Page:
Earlier this month, Senate Budget Committee Chairman Bernie Sanders, I-Vt., re-introduced a bill that would establish Medicare for All. It’s at least the fifth time over the last decade he’s tried to advance legislation that would abolish private health insurance and replace it with a single government health plan.
His new bill is the most extreme vision for socialized medicine in the developed world — with far more government control than the systems in Europe and Canada that progressives tend to pine for.
And given how consistently government-run health care has produced needless deaths and suffering abroad, just imagine the atrocities that Sanders’ proposal would inflict on people here in the United States.
More than any other American politician, Sanders has turned Medicare for All from a fringe idea into a mainstream position — and in a remarkably short period of time. It was just nine years ago that his American Health Security Act — an ideological ancestor of his current bill — failed to attract even a single Senate co-sponsor.
Fourteen of his colleagues have signed onto this year’s version.
Sanders has pulled off this feat in part by framing his plan as commonsense, even moderate. As he often puts it, America is “the only major country on earth that does not guarantee health care to all of its citizens.”
Even the slogan he has popularized — “Medicare for All” — makes his plan sound like an expanded version of a program that will celebrate its 57th birthday this July 31.
But these rhetorical strategies conceal a radical proposal that most Americans don’t support, once they grasp the details.
Medicare for All isn’t merely a more inclusive version of Medicare. Seniors routinely purchase private health plans to supplement the conventional government-run plan. More than four in 10 seniors choose privately administered Medicare Advantage plans.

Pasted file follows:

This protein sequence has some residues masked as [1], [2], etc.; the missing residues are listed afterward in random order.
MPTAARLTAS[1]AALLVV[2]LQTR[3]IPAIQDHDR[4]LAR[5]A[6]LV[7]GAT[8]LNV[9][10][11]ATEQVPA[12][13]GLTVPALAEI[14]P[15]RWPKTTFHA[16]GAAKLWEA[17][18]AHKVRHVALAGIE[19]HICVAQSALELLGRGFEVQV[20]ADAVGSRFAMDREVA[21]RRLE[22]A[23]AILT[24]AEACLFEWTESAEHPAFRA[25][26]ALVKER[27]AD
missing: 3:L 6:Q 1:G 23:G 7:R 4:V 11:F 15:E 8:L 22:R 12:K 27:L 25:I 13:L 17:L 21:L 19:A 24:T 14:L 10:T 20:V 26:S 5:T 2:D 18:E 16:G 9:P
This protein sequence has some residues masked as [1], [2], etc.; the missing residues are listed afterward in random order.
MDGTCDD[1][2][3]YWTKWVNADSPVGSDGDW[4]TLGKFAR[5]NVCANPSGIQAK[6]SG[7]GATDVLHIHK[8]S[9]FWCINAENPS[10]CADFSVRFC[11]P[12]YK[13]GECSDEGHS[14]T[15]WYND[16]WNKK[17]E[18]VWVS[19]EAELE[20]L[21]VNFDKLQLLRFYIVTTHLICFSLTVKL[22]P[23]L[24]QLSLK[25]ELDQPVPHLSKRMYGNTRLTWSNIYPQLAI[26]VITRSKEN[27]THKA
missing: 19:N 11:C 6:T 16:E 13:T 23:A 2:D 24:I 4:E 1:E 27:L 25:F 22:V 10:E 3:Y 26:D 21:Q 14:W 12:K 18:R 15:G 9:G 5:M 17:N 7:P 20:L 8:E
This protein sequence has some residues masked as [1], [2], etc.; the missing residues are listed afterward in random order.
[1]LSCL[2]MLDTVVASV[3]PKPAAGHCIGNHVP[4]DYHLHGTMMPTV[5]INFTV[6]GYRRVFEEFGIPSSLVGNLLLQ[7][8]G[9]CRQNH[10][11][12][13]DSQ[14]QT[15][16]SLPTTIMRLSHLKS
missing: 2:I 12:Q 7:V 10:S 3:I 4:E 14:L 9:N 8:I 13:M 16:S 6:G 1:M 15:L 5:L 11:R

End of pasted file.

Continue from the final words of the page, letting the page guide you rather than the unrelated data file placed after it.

Medicare for All would outlaw private insurance. That’s not a prospect most Americans would welcome — even those who claim to support Medicare for All. A 2020 poll from the Kaiser Family Foundation found that 56% of Americans back the idea. When told that the proposal would eliminate private coverage, support dropped to 37%.
The claim that Medicare for All would simply bring the U.S. healthcare system in line with the norm among developed countries is wrong, too.
For starters, healthcare spending in places like Finland, the United Kingdom, Denmark, and Norway is considerably higher than under America’s more market-based healthcare system, according to the latest figures from the World Bank.
Canada bans private coverage for anything deemed “medically necessary.” But our northern neighbor’s system does not cover dental care and prescription drugs. Canadian leftists have tried to add coverage for them. But the price tag has been too steep.
Sanders, of course, plans to spare no expense and have U.S. taxpayers cover everything but cosmetic surgery under Medicare for All.
Under government-run systems in Sweden and the United Kingdom, patients are free to purchase supplemental private coverage which enables them to access care more quickly. Medicare for All, of course, bans private coverage.
Many people abroad opt for private coverage because the public systems fail to provide care in a timely manner. In a new book, Britain’s former Secretary of Health, Jeremy Hunt, describes his country’s National Health Service as a “rogue system” in which avoidable death was all too common and medical incompetence and misconduct were routinely covered up.
Sanders’ narrative has no place for these inconvenient facts.
The truth is that Medicare for All is a more extreme version of an approach to health care that fails people all over the world. American patients are fortunate that Sanders’ repeated bids for Medicare for All have never made it out of the Senate. They should hope that this one dies there, too.